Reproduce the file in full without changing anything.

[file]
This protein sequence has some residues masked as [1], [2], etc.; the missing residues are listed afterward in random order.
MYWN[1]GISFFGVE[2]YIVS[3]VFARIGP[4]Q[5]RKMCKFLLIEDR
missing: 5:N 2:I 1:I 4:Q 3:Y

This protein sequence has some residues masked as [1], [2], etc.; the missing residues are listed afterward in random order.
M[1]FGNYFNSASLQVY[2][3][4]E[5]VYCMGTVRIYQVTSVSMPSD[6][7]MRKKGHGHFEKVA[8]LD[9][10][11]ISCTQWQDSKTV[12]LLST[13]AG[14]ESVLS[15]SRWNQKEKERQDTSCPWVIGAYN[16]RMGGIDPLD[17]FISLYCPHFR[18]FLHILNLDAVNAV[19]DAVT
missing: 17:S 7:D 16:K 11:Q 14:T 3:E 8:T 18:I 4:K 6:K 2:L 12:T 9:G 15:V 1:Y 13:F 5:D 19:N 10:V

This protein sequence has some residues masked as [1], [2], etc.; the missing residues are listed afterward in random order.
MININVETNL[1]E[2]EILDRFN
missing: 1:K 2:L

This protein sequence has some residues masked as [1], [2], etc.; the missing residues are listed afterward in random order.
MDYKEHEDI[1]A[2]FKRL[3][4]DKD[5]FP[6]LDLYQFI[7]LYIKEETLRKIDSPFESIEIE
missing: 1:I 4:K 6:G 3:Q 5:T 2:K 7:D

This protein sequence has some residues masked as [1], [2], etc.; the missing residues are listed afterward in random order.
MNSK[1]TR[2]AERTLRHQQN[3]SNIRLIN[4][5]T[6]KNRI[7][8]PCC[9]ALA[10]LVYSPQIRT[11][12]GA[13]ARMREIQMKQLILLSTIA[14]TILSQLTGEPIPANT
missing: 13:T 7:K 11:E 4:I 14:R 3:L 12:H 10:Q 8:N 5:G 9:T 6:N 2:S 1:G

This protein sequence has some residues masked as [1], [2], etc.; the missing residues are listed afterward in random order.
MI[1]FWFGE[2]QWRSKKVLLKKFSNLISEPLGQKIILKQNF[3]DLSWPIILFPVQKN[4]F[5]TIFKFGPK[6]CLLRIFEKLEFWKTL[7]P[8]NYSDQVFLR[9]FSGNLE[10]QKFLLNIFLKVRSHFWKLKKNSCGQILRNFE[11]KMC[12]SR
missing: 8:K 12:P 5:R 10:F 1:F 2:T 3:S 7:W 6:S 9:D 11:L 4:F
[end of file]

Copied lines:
This protein sequence has some residues masked as [1], [2], etc.; the missing residues are listed afterward in random order.
MYWN[1]GISFFGVE[2]YIVS[3]VFARIGP[4]Q[5]RKMCKFLLIEDR
missing: 5:N 2:I 1:I 4:Q 3:Y

This protein sequence has some residues masked as [1], [2], etc.; the missing residues are listed afterward in random order.
M[1]FGNYFNSASLQVY[2][3][4]E[5]VYCMGTVRIYQVTSVSMPSD[6][7]MRKKGHGHFEKVA[8]LD[9][10][11]ISCTQWQDSKTV[12]LLST[13]AG[14]ESVLS[15]SRWNQKEKERQDTSCPWVIGAYN[16]RMGGIDPLD[17]FISLYCPHFR[18]FLHILNLDAVNAV[19]DAVT
missing: 17:S 7:D 16:K 11:Q 14:T 3:E 8:T 18:I 4:K 6:K 2:L 12:T 9:G 15:V 1:Y 13:F 5:D 19:N 10:V

This protein sequence has some residues masked as [1], [2], etc.; the missing residues are listed afterward in random order.
MININVETNL[1]E[2]EILDRFN
missing: 1:K 2:L

This protein sequence has some residues masked as [1], [2], etc.; the missing residues are listed afterward in random order.
MDYKEHEDI[1]A[2]FKRL[3][4]DKD[5]FP[6]LDLYQFI[7]LYIKEETLRKIDSPFESIEIE
missing: 1:I 4:K 6:G 3:Q 5:T 2:K 7:D

This protein sequence has some residues masked as [1], [2], etc.; the missing residues are listed afterward in random order.
MNSK[1]TR[2]AERTLRHQQN[3]SNIRLIN[4][5]T[6]KNRI[7][8]PCC[9]ALA[10]LVYSPQIRT[11][12]GA[13]ARMREIQMKQLILLSTIA[14]TILSQLTGEPIPANT
missing: 13:T 7:K 11:E 4:I 14:R 3:L 12:H 10:Q 8:N 5:G 9:T 6:N 2:S 1:G

This protein sequence has some residues masked as [1], [2], etc.; the missing residues are listed afterward in random order.
MI[1]FWFGE[2]QWRSKKVLLKKFSNLISEPLGQKIILKQNF[3]DLSWPIILFPVQKN[4]F[5]TIFKFGPK[6]CLLRIFEKLEFWKTL[7]P[8]NYSDQVFLR[9]FSGNLE[10]QKFLLNIFLKVRSHFWKLKKNSCGQILRNFE[11]KMC[12]SR
missing: 8:K 12:P 5:R 10:F 1:F 2:T 3:S 7:W 6:S 9:D 11:L 4:F